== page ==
Backpack planning page
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Backpacking Links

Dallas Sierra Club, Sierra Club links, National Sierra Club, Backpacking 101National Park Service home, National Forests home, GORP, Trailfinder, Grand Canyon1Grand Canyon2, Big Sur, Oklahoma (also see OK Sierra Club), Big Bend State Park, BBSP2Backpacker Forum, Ultralight siteZen stove links, Super Cat Stove, Swimswithtrout report on Beartooths, Beartooth thread with routes, Wind Rivers, Grand Gulch 1 and 2, maps, e.g., John Muir Trail, Slackpacker (one day hikes)

Buy stuff

Campmor, REI, maps, e.g., John Muir Trail, Zen stove links, Backcountry.com/, Craigslist, Ebay, Mountaingear, Sierra Designs

When & Where

 

Current thinking 2008: 5/08-7/08 HKG, BKK, Pakse, BKK (meet DK) and on to Hanoi, Sapa and slow travel down through Hue, Saigon and on to Phnom Penh, back to BKK, maybe Chiang Mai, HKG, home. Home for a month. And if I retire, 8/15/08-10/08, 1-2 weeks each place, working my way southward: Glacier, Wind Rivers, RMNP, and finish in desert. Hopefully DK in for the first part, then Jeff. But we'll see - I'm committed regardless. Thanksgiving Sierra Club to Big Bend and maybe BB again New Year. Of course if DK is going to be in Cali ... what if? John Muir Trail?! In Asia it will be hard to maintain my current level of fitness, much less ramp it up as needed for a major trek. Just grandiose wandering at the moment. OR, what if on east coast? Maybe walk small part of AT. LK & CK to Boston & Vermont, then CK to Glacier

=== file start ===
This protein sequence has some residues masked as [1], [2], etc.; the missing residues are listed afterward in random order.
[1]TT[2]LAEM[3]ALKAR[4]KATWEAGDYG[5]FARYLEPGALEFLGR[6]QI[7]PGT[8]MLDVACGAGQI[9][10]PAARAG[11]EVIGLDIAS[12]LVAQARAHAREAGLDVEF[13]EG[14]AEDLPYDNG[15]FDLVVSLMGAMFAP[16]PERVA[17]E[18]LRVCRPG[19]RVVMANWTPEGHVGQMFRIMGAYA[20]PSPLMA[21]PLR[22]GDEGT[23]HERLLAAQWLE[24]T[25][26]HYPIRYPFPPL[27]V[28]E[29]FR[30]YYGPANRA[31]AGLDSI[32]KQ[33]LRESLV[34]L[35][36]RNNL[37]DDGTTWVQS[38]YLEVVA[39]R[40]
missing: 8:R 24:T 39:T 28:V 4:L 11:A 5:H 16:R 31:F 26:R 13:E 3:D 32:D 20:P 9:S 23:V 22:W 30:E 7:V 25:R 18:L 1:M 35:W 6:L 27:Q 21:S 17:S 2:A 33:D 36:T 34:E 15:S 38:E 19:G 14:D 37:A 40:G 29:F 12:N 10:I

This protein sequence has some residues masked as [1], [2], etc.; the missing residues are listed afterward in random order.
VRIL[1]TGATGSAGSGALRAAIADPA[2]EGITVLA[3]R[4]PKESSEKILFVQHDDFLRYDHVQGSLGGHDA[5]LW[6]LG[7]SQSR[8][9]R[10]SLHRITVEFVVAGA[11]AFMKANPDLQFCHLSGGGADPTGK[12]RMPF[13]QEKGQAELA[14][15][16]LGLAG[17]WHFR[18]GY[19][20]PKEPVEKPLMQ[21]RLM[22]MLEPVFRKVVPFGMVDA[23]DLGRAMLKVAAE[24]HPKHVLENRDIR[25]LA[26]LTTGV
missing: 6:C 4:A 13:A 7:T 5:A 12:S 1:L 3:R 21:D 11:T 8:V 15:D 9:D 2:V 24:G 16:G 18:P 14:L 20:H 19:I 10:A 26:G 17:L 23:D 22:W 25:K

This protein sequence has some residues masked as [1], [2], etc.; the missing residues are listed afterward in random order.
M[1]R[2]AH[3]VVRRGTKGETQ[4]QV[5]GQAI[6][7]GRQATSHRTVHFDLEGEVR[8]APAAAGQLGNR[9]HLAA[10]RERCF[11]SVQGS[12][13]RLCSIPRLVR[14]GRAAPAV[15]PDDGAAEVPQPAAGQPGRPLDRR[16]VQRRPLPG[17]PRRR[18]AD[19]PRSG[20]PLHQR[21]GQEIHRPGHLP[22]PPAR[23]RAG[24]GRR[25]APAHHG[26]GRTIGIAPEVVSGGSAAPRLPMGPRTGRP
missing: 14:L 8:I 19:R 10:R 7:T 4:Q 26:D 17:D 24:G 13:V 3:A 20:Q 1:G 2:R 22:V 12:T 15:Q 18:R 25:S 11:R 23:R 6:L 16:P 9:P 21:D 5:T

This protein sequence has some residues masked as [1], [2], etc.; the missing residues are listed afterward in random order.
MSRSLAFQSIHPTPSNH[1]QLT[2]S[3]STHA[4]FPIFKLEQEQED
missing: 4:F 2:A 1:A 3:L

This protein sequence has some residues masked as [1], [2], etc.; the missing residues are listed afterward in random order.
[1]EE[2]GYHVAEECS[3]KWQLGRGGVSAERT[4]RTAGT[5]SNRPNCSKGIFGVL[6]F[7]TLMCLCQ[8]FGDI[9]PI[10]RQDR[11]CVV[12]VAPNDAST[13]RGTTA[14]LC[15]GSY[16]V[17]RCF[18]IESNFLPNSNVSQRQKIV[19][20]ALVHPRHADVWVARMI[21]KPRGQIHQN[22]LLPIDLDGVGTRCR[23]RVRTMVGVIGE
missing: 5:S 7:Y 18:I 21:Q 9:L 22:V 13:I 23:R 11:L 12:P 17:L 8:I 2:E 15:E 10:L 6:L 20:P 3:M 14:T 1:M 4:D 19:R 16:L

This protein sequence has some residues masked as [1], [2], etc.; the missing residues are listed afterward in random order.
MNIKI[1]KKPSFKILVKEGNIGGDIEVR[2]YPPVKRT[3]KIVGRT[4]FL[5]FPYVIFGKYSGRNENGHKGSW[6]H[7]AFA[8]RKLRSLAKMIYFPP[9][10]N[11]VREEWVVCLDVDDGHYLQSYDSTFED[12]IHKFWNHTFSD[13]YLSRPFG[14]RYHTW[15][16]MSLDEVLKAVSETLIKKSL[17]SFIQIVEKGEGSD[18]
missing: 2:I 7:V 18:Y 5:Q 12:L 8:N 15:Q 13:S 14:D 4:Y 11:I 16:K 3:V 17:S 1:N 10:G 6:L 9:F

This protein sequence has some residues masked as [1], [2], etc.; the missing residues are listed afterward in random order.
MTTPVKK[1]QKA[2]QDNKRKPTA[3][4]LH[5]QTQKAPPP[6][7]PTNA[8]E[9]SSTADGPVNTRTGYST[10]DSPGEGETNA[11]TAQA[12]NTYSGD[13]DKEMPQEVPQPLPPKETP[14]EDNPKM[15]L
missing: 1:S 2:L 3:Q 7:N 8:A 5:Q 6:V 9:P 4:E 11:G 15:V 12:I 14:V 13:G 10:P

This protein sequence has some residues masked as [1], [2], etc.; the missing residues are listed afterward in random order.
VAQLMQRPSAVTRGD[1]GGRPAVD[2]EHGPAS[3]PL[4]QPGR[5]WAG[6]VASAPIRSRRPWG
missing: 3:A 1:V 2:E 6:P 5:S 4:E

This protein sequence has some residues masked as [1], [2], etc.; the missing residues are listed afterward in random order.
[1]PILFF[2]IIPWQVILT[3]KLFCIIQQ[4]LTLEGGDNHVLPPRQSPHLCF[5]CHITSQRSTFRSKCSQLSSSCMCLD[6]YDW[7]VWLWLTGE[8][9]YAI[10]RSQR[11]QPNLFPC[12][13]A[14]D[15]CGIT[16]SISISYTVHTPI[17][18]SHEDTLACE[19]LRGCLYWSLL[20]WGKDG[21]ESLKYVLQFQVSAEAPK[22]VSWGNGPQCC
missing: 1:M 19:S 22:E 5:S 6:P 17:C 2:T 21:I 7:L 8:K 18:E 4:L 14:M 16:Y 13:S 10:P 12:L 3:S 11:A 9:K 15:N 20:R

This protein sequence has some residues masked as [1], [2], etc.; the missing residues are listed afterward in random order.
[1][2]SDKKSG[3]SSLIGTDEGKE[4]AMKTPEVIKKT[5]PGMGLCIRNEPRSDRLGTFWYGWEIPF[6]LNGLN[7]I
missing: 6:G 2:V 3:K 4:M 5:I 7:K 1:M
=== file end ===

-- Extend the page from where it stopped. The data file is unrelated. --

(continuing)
By now ... Leslie, cycling Asia fall, desert early spring, US more travel summer, backpacking Aug-October as long as I can.

 

2009: 2/09 Grand Canyon and then to Asia for a few months, slooowwwwin' it down. 8/2009 John Muir Trail - meet Leslie in San Francisco, pretty good shower after 30 days on the trail (Oh, I've had some good showers over the years). Easing on down northern Cali - 2 days here, 10 days there OR, slow ride north to Vancouver and take Air Asia to Macau ... "Come along Little Susie, come along."

 

Asia

Grnd Can

Rocky

Mts

Sierra

Bskin/

Paria

Big Bend

N Cali

Appa

New

Mex 

Okla &

Ark

Jan 

x

 

 

 

 

x

x

 

 

 x 

Feb 

x

 

 

 

x

(wet)

 

 

 x 

Mar 

x

x

 

 

x

 

(wet)

 

 

 x

Apr 

x

x

 

 

x

 

(wet)

 

 

 x

May 

x

x

 

 

x

 

(wet)

 

 

 x 

June 

 

 

 

x

 

 

x

 

 

 

July 

 

 

x

x

 

 

x

 

 

 

Aug 

 

 

x

x

 

 

x

 

 

 

Sep 

x

x

x

x

 

 

x

 

 

  x 

Oct 

x

x

 

 

 x

 x

x

 

 

 x

Nov 

x

x

 

 

 x

 x

x

 

 

 x

Dec 

x

 

 

 

 

 x

x

 

 

  x 

Year-round: Lost Coast, some other Cali, Oklahoma (see below)

Winter: Asia, Big Bend, Big Bend State Park (links above), Grand Canyon, Buckskin Gulch/Paria Wilderness

Spring: Big Bend, Arkansas, Oklahoma - also see winter

Summer: Colorado, Wyoming, Montana

Local (N TX): Texoma, Dinosaur

Other close TX & OK: Bastrop, Hill Country (close Dec & Jan), Ouachita National Forest, McGee Creek State Park

 

Take

Meds, related: TAC. Mupirocin, Ibu 400 #30, Rx medicine x __ days, Fiber, Sun screen, DEET, Moleskin, Sun glasses, Sleeper for bus, Band aids, Ace bandage, Tweezers, Vaseline, chewing gum, Toothbrush/paste, Floss

Water: 1 Nalgene and rest Gatorade bottles 1 liter & ½ liter, Electrolytes?, Water purify (if iodine, check # tabs)